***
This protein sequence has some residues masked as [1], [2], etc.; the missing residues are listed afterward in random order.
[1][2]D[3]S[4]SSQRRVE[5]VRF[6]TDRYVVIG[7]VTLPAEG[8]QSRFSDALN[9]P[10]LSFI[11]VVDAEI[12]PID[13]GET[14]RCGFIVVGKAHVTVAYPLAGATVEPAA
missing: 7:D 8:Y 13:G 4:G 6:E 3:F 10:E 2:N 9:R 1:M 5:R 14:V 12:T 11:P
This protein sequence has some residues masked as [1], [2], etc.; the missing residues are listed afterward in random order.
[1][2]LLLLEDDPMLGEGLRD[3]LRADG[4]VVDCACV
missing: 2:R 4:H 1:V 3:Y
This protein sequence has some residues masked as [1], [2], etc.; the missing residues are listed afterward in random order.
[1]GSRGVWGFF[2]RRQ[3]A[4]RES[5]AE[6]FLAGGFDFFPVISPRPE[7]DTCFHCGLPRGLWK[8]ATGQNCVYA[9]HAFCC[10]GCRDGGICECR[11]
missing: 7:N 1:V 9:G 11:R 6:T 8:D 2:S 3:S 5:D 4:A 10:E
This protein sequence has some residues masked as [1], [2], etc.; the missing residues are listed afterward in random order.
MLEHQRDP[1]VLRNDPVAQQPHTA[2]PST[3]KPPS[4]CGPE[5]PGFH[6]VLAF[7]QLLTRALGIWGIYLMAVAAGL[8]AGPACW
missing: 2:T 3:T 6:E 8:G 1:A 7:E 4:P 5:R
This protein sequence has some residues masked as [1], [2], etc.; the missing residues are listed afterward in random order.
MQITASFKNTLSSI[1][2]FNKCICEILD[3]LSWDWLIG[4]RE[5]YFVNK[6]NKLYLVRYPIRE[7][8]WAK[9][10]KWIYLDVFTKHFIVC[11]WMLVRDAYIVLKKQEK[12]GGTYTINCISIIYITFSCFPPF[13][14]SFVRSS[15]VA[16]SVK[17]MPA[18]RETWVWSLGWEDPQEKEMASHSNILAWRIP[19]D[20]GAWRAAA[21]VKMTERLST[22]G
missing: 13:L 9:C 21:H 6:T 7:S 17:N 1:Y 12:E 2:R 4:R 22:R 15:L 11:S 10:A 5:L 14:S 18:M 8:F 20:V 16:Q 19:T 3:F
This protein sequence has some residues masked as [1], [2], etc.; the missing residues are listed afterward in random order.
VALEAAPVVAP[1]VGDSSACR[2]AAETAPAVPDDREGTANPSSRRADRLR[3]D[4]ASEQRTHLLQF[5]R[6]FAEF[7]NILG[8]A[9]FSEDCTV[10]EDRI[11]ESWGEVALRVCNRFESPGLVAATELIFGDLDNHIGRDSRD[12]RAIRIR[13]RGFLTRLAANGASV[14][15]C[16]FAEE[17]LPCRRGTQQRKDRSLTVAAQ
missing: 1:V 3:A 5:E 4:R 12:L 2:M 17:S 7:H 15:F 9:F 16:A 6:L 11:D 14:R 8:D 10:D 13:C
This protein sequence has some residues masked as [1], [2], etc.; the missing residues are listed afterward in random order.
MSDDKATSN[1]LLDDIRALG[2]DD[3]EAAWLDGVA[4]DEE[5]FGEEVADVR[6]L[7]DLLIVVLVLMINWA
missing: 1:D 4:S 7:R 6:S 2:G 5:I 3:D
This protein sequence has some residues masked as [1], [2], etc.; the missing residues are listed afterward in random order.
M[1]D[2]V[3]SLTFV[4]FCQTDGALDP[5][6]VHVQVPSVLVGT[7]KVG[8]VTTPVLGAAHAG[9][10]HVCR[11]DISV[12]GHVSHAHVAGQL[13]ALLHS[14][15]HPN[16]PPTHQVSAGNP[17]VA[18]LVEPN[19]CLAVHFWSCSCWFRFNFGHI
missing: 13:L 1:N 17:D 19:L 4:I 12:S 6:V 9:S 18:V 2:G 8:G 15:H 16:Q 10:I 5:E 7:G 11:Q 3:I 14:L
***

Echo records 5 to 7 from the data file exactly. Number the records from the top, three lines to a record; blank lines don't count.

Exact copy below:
This protein sequence has some residues masked as [1], [2], etc.; the missing residues are listed afterward in random order.
MQITASFKNTLSSI[1][2]FNKCICEILD[3]LSWDWLIG[4]RE[5]YFVNK[6]NKLYLVRYPIRE[7][8]WAK[9][10]KWIYLDVFTKHFIVC[11]WMLVRDAYIVLKKQEK[12]GGTYTINCISIIYITFSCFPPF[13][14]SFVRSS[15]VA[16]SVK[17]MPA[18]RETWVWSLGWEDPQEKEMASHSNILAWRIP[19]D[20]GAWRAAA[21]VKMTERLST[22]G
missing: 13:L 9:C 21:H 6:T 7:S 17:N 1:Y 12:E 2:R 4:R 22:R 15:L 11:S 10:A 5:L 14:S 18:M 8:F 20:V 16:Q 19:T 3:F
This protein sequence has some residues masked as [1], [2], etc.; the missing residues are listed afterward in random order.
VALEAAPVVAP[1]VGDSSACR[2]AAETAPAVPDDREGTANPSSRRADRLR[3]D[4]ASEQRTHLLQF[5]R[6]FAEF[7]NILG[8]A[9]FSEDCTV[10]EDRI[11]ESWGEVALRVCNRFESPGLVAATELIFGDLDNHIGRDSRD[12]RAIRIR[13]RGFLTRLAANGASV[14][15]C[16]FAEE[17]LPCRRGTQQRKDRSLTVAAQ
missing: 1:V 3:A 5:E 4:R 12:L 2:M 17:S 7:H 15:F 9:F 16:A 6:L 11:D 14:R 8:D 10:D 13:C
This protein sequence has some residues masked as [1], [2], etc.; the missing residues are listed afterward in random order.
MSDDKATSN[1]LLDDIRALG[2]DD[3]EAAWLDGVA[4]DEE[5]FGEEVADVR[6]L[7]DLLIVVLVLMINWA
missing: 1:D 4:S 7:R 6:S 2:G 5:I 3:D